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Blog February 4, 2020

Implementing Digital Security in Any Reporting Environment

Connor Martinuzzi Macharia Lamar
Connor Martinuzzi, Macharia Lamar

There are many different flavors of business intelligence tools available to us today. Likewise, there are many different ways to implement digital security in our dashboards, ensuring you know who is accessing your data and when. First, in our series of security blogs, we will focus on the Process, People, and Implementation methods you as the developer can use to effectively deploy and efficiently manage a least privilege digital security policy. Followed by a deeper dive into its implementation, we will explore how to best deploy security using some of the more popular business intelligence and data visualization tools like Tableau and Power BI. This is not intended to represent a full and exhaustive list of implementation methods, but to speak to those we have most often seen in action.


Regardless of the tool used, or how and where security is implemented, we must remember the following acronym: AARP

No, we are not talking about the great interest group AARP - whose mission it is “to empower people to choose how they live as they age.” Instead, we are talking about the four-step process that must be followed to effectively implement digital security within your environment:

  1. A - Authenticate the currently logged in user
  2. A - Access the resources the authorized user should see
  3. R - Reduce or filter the data down based on user access
  4. P - Present the result

Whether implemented at the project, dashboard, or row-level, this security model must be followed to ensure you know exactly who has access to what data, at all times.


You know exactly who has a key to your house, right? Likewise, you have a responsibility to know who has access to your data, how they got it, and the ability to remove/restrict it if necessary. This should be a shared responsibility among a trusted small team that understands your business and user reporting needs. That said, permissions to entitlements are most often set and controlled by a server administrator. As a non-admin developer, this can sometimes make it unnecessarily challenging to efficiently edit, update, and maintain the content you are responsible for, but not impossible when using functionality like User Functions, Data Source Filters, and User Filters.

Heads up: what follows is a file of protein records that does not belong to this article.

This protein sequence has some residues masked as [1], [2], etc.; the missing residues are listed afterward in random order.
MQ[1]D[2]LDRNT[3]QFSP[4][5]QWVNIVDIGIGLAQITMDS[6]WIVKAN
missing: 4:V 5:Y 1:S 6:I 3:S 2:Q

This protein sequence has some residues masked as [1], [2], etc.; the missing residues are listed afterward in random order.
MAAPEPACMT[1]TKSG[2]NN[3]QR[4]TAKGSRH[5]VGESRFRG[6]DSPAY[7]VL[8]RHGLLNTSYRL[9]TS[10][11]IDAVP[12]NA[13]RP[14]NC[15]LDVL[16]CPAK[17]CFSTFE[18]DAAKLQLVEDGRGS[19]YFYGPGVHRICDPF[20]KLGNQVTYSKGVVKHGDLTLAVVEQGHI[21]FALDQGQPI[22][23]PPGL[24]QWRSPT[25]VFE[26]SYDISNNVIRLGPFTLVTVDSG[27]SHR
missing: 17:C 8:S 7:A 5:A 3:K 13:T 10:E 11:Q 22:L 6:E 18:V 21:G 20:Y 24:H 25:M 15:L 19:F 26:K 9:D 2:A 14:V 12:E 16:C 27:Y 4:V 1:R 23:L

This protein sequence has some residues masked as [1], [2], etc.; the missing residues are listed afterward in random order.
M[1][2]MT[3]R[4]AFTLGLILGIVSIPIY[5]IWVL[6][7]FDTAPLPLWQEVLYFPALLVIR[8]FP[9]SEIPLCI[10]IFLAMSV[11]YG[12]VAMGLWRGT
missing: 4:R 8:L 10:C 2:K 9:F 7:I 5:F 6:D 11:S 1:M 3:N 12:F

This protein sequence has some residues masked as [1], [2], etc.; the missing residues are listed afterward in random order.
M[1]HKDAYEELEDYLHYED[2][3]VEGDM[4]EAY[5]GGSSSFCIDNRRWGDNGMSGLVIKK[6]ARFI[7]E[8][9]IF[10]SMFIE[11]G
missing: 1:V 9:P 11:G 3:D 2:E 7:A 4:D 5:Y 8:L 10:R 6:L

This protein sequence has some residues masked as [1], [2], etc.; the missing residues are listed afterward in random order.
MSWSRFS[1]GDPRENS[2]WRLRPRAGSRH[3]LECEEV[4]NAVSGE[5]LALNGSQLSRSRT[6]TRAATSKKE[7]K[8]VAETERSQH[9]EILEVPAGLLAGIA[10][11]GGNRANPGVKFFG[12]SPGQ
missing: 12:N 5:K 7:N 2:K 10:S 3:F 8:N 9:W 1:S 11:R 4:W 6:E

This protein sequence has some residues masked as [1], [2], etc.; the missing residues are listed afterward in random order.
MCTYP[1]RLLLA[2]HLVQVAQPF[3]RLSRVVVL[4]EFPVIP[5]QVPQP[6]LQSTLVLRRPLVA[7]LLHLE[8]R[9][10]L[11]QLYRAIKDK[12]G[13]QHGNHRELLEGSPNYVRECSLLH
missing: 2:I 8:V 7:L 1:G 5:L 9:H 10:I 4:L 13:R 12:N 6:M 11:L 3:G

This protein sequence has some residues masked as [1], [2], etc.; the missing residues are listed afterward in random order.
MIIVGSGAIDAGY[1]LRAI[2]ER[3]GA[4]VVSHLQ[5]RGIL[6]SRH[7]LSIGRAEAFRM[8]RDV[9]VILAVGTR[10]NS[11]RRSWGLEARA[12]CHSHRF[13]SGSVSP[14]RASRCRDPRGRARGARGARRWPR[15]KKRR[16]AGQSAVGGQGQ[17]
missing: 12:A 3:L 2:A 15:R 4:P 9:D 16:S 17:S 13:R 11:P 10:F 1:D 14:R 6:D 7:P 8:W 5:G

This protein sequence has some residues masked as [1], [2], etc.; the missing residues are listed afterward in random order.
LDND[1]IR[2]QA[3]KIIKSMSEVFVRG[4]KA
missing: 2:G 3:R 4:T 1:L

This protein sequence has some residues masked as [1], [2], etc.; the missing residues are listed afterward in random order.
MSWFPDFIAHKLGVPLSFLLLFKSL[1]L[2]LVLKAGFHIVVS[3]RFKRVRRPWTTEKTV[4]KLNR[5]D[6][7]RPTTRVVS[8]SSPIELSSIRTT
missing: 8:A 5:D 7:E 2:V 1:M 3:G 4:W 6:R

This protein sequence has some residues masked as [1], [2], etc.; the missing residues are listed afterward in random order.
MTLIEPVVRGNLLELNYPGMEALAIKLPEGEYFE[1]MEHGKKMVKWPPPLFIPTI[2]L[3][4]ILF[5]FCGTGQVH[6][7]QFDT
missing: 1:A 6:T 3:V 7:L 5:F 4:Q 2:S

After your organization determines what type of security policy to implement and designates who will be doing the work, you need to establish where effective permissions will be established. Understanding your user’s role and access needs will best prepare you to design the right solution. Understanding their site role determines their effective capabilities (read, filter, publish, etc.), you can then control what entitlements (data) your users get access to using the previously mentioned user filters, data source filters, or user functions.

Things to always consider:

  • Your Time and Patience - How much time do you have to manage security? How many tools or screens will you need to touch to make changes? Can you use your company’s existing access control systems (AD, LDAP, etc.) to help manage access? Do you have the time to edit each of your dashboards when a change is requested?
    • Recommendation - The most centralized approach would be to use role-based AD groups in which you would add/remove users based on approved requests. These groups would then be given access within your BI tool. As such, the rule of thumb - assign access to groups, not users.
  • The Cost – What is the impact of each layer of security you put in place? Does it cost you more time to manage? Will it introduce latency in your dashboards? Does it make your environment and security administratively heavy?
    • Recommendation - Similar to Newton’s third law, for every checkpoint we put in place, there potentially becomes an equal and opposite pain-point for the user. Determine if the benefits outweigh the risks, time, and resources required to manage it. You should perform a cost-benefit analysis by testing and re-testing each considered method.
  • Audit – Can you with confidence prove compliance? How much time can you afford to spend proving your security policy is effectively being implemented and managed?
    • Recommendation – Document your security policy. Where possible, plug into your organization's existing access control processes. Periodically pen-test (try to break it). Establish a periodic access review period (60, 90, 120 days etc.) This will help prevent access sprawl and aging (gaining membership to groups that are not needed or that create conflicting effective rights or retaining access to data that is no longer needed to do your job.)

So, there you have it. We have provided a high-level overview of the Process, People and methods of Implementing a strong digital security policy within your environment. Remember this:

Access control should be second only to data quality!

Regardless of the method used or the tool employed, this one statement validates everything you have read thus far. If not already, this should become your department's new operational mantra.

Be on the lookout for our second installment, where we will dive deeper into securing your data while using one of the more popular BI tools to date, Tableau, followed by a best practice using Power BI.